Do what is right for democracy – The Kathmandu Post
“How is the Deuba government doing?” I asked a friend who had just returned from a month-long visit to Nepal. “Okay, I suppose,” he said. “You know there is not much expectation from Deuba. He has been there, and people know him.” The cynicism beckons to Sher Bahadur Deuba’s past record, four times as prime minister—opportunist, controversial, ineffective and ethically compromised. Is anything going to be different this time around?
Deuba’s cabinet consists of a ragtag coalition of squabbling politicians from parties with conflicting ideologies. They came together purportedly to “protect” democracy and the constitution from Oli’s repeated dissolution of Parliament. Oli’s overreach had to be challenged, and he had to be pushed out. Thanks to the Supreme Court, that happened. The court ruled Oli’s adventurism unconstitutional, and based on Deuba’s majority support in the House, validated his claim to the prime ministership.
Nearly three months have passed since Deuba’s ascent. Yet his government has done nothing of substance. His cabinet remains unfilled. His coalition partners are still busy arguing which party should get plum cabinet posts. No one talks about protecting and strengthening democracy, as if it has been done. That agenda appears to have fallen by the wayside. Democracy is strong when people feel they have a stake in it; when people trust that it serves their interest. The return of Parliament alone does not do it. The concern is that people are losing trust in democratic institutions and their leaders. Restoring trust requires identifying the primary affliction that is causing its erosion, and taking legislative and executive actions to rebuild it.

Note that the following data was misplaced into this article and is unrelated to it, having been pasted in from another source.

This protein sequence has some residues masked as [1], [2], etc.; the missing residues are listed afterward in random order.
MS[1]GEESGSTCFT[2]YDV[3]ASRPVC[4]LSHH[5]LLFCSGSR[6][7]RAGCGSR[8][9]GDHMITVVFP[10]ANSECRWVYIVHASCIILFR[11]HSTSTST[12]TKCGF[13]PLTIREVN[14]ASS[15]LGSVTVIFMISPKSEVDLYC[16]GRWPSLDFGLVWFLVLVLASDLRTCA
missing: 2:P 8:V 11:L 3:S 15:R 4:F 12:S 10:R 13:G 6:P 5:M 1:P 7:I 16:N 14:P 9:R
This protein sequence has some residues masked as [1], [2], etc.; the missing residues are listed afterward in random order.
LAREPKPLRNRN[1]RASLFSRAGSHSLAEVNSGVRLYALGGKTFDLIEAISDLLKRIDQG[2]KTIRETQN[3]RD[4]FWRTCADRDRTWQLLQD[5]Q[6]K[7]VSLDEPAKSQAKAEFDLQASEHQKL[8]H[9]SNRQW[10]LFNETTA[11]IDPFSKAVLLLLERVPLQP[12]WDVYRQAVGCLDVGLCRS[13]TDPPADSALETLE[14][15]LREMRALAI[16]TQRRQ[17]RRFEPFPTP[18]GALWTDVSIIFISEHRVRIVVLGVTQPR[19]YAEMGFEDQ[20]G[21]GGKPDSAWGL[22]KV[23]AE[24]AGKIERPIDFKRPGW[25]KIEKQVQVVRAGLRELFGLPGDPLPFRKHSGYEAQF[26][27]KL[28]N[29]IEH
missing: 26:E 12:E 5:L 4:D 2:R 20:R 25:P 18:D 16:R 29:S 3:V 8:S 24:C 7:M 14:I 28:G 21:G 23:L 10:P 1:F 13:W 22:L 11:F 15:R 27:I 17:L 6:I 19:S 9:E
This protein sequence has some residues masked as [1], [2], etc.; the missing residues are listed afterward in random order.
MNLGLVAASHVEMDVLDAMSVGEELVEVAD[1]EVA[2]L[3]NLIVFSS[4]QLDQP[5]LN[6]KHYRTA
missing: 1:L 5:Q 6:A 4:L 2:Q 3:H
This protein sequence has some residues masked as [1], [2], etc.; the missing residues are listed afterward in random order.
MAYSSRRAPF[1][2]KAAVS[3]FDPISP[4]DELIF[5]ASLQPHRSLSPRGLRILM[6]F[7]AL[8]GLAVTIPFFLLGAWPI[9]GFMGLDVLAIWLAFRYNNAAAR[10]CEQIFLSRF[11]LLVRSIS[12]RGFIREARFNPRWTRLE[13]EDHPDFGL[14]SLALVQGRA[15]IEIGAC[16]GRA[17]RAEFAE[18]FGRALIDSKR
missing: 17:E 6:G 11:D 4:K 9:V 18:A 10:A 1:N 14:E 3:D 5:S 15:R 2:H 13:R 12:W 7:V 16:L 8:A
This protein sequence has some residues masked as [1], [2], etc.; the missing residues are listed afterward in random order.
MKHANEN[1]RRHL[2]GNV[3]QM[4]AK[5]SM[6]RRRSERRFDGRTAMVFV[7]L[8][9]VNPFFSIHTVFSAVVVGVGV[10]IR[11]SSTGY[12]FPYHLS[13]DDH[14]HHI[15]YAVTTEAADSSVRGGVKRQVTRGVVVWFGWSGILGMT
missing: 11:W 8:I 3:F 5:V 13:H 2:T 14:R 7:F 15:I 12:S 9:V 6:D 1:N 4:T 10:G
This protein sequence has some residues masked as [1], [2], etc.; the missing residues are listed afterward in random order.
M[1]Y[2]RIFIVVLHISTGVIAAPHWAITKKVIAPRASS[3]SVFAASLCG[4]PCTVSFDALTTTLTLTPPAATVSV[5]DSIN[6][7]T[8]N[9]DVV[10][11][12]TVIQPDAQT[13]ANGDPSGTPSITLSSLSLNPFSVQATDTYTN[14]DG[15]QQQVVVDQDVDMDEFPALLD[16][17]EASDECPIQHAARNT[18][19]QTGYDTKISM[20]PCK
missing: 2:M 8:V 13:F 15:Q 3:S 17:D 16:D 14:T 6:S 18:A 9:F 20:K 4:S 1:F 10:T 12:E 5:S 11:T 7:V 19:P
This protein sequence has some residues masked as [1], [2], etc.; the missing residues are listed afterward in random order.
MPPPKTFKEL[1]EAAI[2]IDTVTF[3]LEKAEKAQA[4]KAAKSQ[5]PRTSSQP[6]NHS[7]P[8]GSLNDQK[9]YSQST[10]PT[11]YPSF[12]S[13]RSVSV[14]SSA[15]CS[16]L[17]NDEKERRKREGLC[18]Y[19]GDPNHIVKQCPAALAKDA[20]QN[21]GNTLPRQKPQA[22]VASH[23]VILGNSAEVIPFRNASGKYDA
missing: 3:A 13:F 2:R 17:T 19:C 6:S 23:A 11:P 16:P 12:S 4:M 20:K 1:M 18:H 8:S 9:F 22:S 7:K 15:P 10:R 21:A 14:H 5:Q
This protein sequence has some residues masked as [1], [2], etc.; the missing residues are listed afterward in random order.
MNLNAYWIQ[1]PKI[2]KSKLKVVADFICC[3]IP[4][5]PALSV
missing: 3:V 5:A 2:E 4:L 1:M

So, what is the primary affliction? Ask any Nepali, and the unanimous answer is corruption, political corruption in particular. Politicians using political power for personal and partisan gains is the problem. The business-politician nexus, the destruction of public institutions by their politicisation, undue political interference in routine bureaucratic work—the realities of today’s Nepal—are all manifestations of political corruption. These growing maladies have destroyed people’s trust in the government, in democracy, in public institutions, and in political leaders. They must be fought to strengthen democracy.
Social traditions, lax ethical standards, and election spending by candidates are primary drivers of political corruption. Social traditions include unquestioned submission to and reverence of the rich. They allow the rich to ignore legal and ethical constraints to serve their personal interests and perpetuate corruption. The impact of election spending is evident both in the developing and developed countries. Take, for example, the United States and Canada.
Elections in the US are significantly more expensive than in Canada. In 2020, the US spent about $14 billion in federal elections; Canada’s latest election (September 2021) cost about $500 million. Even after accounting for the difference in population, per capita election cost in the US translates into about three times more than in Canada.